Site-directed mutagenesis of the human adenosine A2A receptor. Critical involvement of Glu13 in agonist recognition

Eur J Pharmacol. 1996 Aug 29;310(2-3):269-72. doi: 10.1016/0014-2999(96)00495-5.


A glutamic acid residue in the first transmembrane domain of the human adenosine A2A receptor was mutated to glutamine. Radioligand binding studies on COS-7 cell membranes expressing either the wild-type or the mutant receptor revealed that the affinity of the prototypic agonist CGS21680 (2-[4-[(2-carboxyethyl)phenyl]ethylamino]-5'-N-ethylcarboxamidoadenosine ) for the mutant receptor was 15-fold lower than for the wild-type receptor. This was confirmed in functional studies with intact cells. The EC50 values of CGS21680 for the stimulation of cAMP production differed in a similar way. Antagonists of various chemical structure were equally effective on both mutant and wild-type receptors, thus the mutation selectively diminishes agonist affinity. We propose an indirect perturbation of the binding site, perhaps through a proton transfer mechanism as suggested by molecular modelling.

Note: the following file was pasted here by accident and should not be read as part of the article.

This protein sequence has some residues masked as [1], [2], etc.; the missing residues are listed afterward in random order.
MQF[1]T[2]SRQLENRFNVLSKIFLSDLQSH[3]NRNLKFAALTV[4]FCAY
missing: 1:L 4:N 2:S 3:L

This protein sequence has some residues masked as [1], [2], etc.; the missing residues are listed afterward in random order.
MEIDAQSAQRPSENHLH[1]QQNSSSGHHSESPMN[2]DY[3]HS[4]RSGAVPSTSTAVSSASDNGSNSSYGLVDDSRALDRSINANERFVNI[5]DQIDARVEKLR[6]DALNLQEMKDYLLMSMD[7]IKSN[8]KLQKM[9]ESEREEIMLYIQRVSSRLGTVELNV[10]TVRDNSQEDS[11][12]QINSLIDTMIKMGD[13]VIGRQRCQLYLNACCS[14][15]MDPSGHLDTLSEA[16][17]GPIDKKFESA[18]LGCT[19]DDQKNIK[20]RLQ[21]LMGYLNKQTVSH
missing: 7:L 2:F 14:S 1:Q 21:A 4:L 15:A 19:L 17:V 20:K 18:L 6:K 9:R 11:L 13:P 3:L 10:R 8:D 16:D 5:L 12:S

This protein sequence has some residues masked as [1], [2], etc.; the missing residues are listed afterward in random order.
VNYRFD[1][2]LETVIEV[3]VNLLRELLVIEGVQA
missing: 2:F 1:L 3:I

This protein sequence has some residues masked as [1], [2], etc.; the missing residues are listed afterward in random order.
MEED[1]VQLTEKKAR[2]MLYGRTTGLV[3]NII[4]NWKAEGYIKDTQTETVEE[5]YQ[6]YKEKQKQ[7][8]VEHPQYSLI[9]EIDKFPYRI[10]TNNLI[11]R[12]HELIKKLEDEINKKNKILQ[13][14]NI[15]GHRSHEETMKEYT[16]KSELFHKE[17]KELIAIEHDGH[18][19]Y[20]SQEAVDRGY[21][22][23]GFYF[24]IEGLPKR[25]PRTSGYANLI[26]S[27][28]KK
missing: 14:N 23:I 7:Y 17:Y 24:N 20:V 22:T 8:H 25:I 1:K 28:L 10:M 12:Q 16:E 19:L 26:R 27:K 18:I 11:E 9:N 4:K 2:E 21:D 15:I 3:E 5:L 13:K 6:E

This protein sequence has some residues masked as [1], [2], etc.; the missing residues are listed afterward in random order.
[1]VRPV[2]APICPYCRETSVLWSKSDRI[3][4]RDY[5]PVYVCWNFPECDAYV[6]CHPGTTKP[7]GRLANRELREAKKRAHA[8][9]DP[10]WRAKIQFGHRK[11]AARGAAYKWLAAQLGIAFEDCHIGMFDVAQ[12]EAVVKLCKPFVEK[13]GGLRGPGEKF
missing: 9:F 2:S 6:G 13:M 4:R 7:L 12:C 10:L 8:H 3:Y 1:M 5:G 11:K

MeSH terms

  • Cyclic AMP / biosynthesis
  • Glutamic Acid / metabolism*
  • Humans
  • Mutagenesis, Site-Directed
  • Purinergic P1 Receptor Agonists
  • Radioligand Assay
  • Receptors, Purinergic P1 / genetics*
  • Receptors, Purinergic P1 / metabolism


  • Purinergic P1 Receptor Agonists
  • Receptors, Purinergic P1
  • Glutamic Acid
  • Cyclic AMP